How to make math add up for all students
Between the pressure to meet standards and the overwhelming number of different learning needs that students have, planning lessons has become more complex. Judith Storeygard provides proven approaches to understanding the behaviors of children with special needs and effectively teaching all students.
Using research-based and field-tested methodology, this book's teaching strategies include differentiated instruction, with an emphasis on co-teaching between general educators and special educators. Included are examples from teachers who have put these techniques into practice and guidelines for reproducing their successes in your classroom. Key topics include: Strategies for teaching students with autism, ADHD, and various learning disabilities; Ways to develop students' cognitive flexibility; How to help learners plan, organize and self-monitor in mathematics class; A new focus on mathematical strengths and learning ability rather than on deficits and labels
There are numerous resources to help teachers address literacy needs, but few address mathematics, until now. Count Me In! will bring out the full potential in all of your students—and in you as an educator.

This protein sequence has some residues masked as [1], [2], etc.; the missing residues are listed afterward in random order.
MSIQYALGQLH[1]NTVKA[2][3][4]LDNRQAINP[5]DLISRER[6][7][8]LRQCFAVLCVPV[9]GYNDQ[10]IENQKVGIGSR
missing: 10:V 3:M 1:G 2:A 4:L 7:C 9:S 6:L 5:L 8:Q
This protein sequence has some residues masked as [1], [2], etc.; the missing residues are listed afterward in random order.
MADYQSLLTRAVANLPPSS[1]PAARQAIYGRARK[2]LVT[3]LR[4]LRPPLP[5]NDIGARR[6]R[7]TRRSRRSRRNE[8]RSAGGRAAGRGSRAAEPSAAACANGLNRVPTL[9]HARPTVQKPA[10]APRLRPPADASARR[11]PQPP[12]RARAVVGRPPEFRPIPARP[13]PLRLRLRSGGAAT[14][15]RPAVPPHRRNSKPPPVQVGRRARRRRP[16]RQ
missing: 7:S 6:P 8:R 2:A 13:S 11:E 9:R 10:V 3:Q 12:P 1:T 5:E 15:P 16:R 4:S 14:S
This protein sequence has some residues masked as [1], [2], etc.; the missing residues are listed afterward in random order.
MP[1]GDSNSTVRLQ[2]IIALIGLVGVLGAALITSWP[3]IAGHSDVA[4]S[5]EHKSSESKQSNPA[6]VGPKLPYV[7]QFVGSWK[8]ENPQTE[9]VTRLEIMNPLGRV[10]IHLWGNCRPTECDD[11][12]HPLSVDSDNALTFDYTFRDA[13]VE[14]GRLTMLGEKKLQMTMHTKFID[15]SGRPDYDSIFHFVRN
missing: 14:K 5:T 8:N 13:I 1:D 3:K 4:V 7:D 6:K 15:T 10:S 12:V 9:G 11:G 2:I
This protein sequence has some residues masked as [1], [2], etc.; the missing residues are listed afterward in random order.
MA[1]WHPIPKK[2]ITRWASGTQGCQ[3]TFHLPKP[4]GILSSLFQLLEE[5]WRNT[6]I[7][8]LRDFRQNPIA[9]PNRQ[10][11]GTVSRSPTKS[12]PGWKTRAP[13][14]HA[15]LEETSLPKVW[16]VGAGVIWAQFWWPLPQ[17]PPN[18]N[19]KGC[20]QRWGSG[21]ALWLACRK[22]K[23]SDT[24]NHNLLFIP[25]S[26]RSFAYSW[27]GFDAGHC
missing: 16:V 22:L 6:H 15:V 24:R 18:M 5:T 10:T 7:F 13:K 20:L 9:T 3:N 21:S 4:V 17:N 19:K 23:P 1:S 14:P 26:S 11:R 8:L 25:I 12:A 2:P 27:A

Never mind the labels; my child has learning difficulties, what can we do about them?
This statement by a parent whose child with special needs has been diagnosed over the years with attention deficit hyperactivity disorder (ADHD), Asperger's syndrome (now included with autism spectrum disorders), nonverbal learning disorder (NLD), and pervasive developmental disorder (PDD)1 reflects the purpose of this book. The book's intent is to provide a resource for teachers by addressing some of the common learning characteristics ascribed to students with special needs. The information and episodes in the book go beyond the labels and uncover some of the complexities, strategies, and reflections from teachers about their mathematical work with these students.
Stories from parents of students with special needs, such as the parent quoted ...